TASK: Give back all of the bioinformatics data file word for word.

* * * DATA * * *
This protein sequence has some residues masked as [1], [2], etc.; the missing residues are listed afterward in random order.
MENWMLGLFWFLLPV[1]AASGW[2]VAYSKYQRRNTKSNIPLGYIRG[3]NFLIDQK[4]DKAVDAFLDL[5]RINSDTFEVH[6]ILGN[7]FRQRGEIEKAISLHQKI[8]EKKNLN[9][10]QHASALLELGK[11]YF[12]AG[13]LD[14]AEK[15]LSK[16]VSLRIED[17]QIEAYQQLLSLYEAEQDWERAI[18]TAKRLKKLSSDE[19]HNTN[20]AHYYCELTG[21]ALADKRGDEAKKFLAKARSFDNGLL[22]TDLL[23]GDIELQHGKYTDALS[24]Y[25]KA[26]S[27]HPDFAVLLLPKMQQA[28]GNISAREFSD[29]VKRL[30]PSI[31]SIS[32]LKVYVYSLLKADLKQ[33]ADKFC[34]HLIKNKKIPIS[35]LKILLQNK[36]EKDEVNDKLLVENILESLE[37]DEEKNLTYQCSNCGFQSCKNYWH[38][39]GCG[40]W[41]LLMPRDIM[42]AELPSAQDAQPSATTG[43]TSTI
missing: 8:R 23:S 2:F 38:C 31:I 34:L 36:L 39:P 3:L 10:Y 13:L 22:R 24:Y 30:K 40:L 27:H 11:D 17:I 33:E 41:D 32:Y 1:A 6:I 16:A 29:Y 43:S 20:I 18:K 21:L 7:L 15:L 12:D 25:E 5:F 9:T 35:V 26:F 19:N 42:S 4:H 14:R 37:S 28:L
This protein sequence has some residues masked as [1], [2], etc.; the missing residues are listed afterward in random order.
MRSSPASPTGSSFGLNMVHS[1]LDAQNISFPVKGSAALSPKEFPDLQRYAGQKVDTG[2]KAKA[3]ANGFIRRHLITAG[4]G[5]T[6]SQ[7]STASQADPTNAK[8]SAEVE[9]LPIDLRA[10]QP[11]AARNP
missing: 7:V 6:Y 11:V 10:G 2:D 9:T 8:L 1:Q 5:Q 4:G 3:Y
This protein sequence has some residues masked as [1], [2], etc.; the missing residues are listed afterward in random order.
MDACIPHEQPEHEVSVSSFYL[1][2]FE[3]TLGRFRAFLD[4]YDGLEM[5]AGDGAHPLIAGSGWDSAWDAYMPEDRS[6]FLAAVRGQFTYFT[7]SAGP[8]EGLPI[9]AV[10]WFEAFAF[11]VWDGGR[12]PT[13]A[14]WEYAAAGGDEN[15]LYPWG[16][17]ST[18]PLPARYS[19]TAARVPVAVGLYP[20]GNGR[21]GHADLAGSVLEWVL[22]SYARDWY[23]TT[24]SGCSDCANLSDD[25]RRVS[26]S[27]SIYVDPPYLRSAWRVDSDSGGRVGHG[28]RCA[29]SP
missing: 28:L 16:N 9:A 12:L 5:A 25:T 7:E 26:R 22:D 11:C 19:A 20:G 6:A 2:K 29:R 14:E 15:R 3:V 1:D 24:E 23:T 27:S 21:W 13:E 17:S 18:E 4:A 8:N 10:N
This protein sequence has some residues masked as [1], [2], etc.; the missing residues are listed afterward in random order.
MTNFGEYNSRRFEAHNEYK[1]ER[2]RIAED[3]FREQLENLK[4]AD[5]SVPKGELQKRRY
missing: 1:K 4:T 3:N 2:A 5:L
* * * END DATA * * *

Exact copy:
This protein sequence has some residues masked as [1], [2], etc.; the missing residues are listed afterward in random order.
MENWMLGLFWFLLPV[1]AASGW[2]VAYSKYQRRNTKSNIPLGYIRG[3]NFLIDQK[4]DKAVDAFLDL[5]RINSDTFEVH[6]ILGN[7]FRQRGEIEKAISLHQKI[8]EKKNLN[9][10]QHASALLELGK[11]YF[12]AG[13]LD[14]AEK[15]LSK[16]VSLRIED[17]QIEAYQQLLSLYEAEQDWERAI[18]TAKRLKKLSSDE[19]HNTN[20]AHYYCELTG[21]ALADKRGDEAKKFLAKARSFDNGLL[22]TDLL[23]GDIELQHGKYTDALS[24]Y[25]KA[26]S[27]HPDFAVLLLPKMQQA[28]GNISAREFSD[29]VKRL[30]PSI[31]SIS[32]LKVYVYSLLKADLKQ[33]ADKFC[34]HLIKNKKIPIS[35]LKILLQNK[36]EKDEVNDKLLVENILESLE[37]DEEKNLTYQCSNCGFQSCKNYWH[38][39]GCG[40]W[41]LLMPRDIM[42]AELPSAQDAQPSATTG[43]TSTI
missing: 8:R 23:S 2:F 38:C 31:I 34:L 36:L 39:P 3:L 10:Y 13:L 22:R 24:Y 30:K 40:L 27:H 11:D 17:I 33:E 41:D 32:Y 1:A 6:I 16:A 29:Y 43:S 20:I 18:K 21:L 7:L 15:L 12:D 25:E 5:F 9:T 35:V 26:F 19:N 42:S 4:H 14:R 37:S 28:L
This protein sequence has some residues masked as [1], [2], etc.; the missing residues are listed afterward in random order.
MRSSPASPTGSSFGLNMVHS[1]LDAQNISFPVKGSAALSPKEFPDLQRYAGQKVDTG[2]KAKA[3]ANGFIRRHLITAG[4]G[5]T[6]SQ[7]STASQADPTNAK[8]SAEVE[9]LPIDLRA[10]QP[11]AARNP
missing: 7:V 6:Y 11:V 10:G 2:D 9:T 8:L 1:Q 5:Q 4:G 3:Y
This protein sequence has some residues masked as [1], [2], etc.; the missing residues are listed afterward in random order.
MDACIPHEQPEHEVSVSSFYL[1][2]FE[3]TLGRFRAFLD[4]YDGLEM[5]AGDGAHPLIAGSGWDSAWDAYMPEDRS[6]FLAAVRGQFTYFT[7]SAGP[8]EGLPI[9]AV[10]WFEAFAF[11]VWDGGR[12]PT[13]A[14]WEYAAAGGDEN[15]LYPWG[16][17]ST[18]PLPARYS[19]TAARVPVAVGLYP[20]GNGR[21]GHADLAGSVLEWVL[22]SYARDWY[23]TT[24]SGCSDCANLSDD[25]RRVS[26]S[27]SIYVDPPYLRSAWRVDSDSGGRVGHG[28]RCA[29]SP
missing: 28:L 16:N 9:A 12:L 5:A 25:T 7:E 26:R 22:D 11:C 19:A 20:G 6:A 2:K 29:R 14:E 15:R 3:V 1:D 24:E 23:T 27:S 21:W 13:E 17:S 18:E 4:A 8:N 10:N
This protein sequence has some residues masked as [1], [2], etc.; the missing residues are listed afterward in random order.
MTNFGEYNSRRFEAHNEYK[1]ER[2]RIAED[3]FREQLENLK[4]AD[5]SVPKGELQKRRY
missing: 1:K 4:T 3:N 2:A 5:L